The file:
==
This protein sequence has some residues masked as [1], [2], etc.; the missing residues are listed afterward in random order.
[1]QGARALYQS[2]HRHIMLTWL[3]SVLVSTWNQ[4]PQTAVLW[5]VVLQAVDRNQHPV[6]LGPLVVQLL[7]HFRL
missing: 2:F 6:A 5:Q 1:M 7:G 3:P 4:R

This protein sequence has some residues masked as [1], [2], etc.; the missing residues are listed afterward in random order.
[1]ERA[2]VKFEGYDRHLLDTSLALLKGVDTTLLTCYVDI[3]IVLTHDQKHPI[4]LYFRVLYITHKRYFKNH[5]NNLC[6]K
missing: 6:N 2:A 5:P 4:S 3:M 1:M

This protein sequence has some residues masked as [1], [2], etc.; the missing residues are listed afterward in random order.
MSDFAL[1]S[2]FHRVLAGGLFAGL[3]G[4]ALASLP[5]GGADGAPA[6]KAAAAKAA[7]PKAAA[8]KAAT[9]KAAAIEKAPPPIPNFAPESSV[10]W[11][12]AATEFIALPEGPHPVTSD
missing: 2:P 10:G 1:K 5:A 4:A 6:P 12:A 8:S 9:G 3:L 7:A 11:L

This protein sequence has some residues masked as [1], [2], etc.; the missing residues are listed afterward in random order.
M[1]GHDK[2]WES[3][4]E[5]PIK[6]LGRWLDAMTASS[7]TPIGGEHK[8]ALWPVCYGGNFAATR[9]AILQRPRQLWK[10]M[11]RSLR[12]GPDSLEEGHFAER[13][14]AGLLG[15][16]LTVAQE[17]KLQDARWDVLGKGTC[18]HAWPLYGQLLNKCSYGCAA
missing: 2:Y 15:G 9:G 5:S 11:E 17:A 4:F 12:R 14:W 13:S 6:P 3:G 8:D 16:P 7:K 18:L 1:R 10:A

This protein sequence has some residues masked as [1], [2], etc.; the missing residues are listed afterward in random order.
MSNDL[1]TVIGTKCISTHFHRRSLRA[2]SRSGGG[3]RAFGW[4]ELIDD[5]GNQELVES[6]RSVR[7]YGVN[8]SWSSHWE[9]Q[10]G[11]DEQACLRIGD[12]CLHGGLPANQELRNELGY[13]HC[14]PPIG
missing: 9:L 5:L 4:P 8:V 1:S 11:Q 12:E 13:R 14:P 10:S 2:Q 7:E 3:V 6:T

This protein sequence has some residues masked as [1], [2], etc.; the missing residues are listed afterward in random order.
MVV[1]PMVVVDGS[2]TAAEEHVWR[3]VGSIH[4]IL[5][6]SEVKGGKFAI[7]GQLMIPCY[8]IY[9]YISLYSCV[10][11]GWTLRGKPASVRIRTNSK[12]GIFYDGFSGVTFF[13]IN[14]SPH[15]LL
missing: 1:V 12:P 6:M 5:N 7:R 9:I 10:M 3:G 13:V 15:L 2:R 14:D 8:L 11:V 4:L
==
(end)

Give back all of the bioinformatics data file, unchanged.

This protein sequence has some residues masked as [1], [2], etc.; the missing residues are listed afterward in random order.
[1]QGARALYQS[2]HRHIMLTWL[3]SVLVSTWNQ[4]PQTAVLW[5]VVLQAVDRNQHPV[6]LGPLVVQLL[7]HFRL
missing: 2:F 6:A 5:Q 1:M 7:G 3:P 4:R

This protein sequence has some residues masked as [1], [2], etc.; the missing residues are listed afterward in random order.
[1]ERA[2]VKFEGYDRHLLDTSLALLKGVDTTLLTCYVDI[3]IVLTHDQKHPI[4]LYFRVLYITHKRYFKNH[5]NNLC[6]K
missing: 6:N 2:A 5:P 4:S 3:M 1:M

This protein sequence has some residues masked as [1], [2], etc.; the missing residues are listed afterward in random order.
MSDFAL[1]S[2]FHRVLAGGLFAGL[3]G[4]ALASLP[5]GGADGAPA[6]KAAAAKAA[7]PKAAA[8]KAAT[9]KAAAIEKAPPPIPNFAPESSV[10]W[11][12]AATEFIALPEGPHPVTSD
missing: 2:P 10:G 1:K 5:A 4:A 6:P 12:A 8:S 9:G 3:L 7:A 11:L

This protein sequence has some residues masked as [1], [2], etc.; the missing residues are listed afterward in random order.
M[1]GHDK[2]WES[3][4]E[5]PIK[6]LGRWLDAMTASS[7]TPIGGEHK[8]ALWPVCYGGNFAATR[9]AILQRPRQLWK[10]M[11]RSLR[12]GPDSLEEGHFAER[13][14]AGLLG[15][16]LTVAQE[17]KLQDARWDVLGKGTC[18]HAWPLYGQLLNKCSYGCAA
missing: 2:Y 15:G 9:G 5:S 11:E 17:A 4:F 12:R 14:W 13:S 6:P 3:G 8:D 16:P 7:K 18:L 1:R 10:A

This protein sequence has some residues masked as [1], [2], etc.; the missing residues are listed afterward in random order.
MSNDL[1]TVIGTKCISTHFHRRSLRA[2]SRSGGG[3]RAFGW[4]ELIDD[5]GNQELVES[6]RSVR[7]YGVN[8]SWSSHWE[9]Q[10]G[11]DEQACLRIGD[12]CLHGGLPANQELRNELGY[13]HC[14]PPIG
missing: 9:L 5:L 4:P 8:V 1:S 11:Q 12:E 13:R 14:P 10:S 2:Q 7:E 3:V 6:T

This protein sequence has some residues masked as [1], [2], etc.; the missing residues are listed afterward in random order.
MVV[1]PMVVVDGS[2]TAAEEHVWR[3]VGSIH[4]IL[5][6]SEVKGGKFAI[7]GQLMIPCY[8]IY[9]YISLYSCV[10][11]GWTLRGKPASVRIRTNSK[12]GIFYDGFSGVTFF[13]IN[14]SPH[15]LL
missing: 1:V 12:P 6:M 5:N 7:R 9:I 10:M 3:G 13:V 15:L 2:R 14:D 8:L 11:V 4:L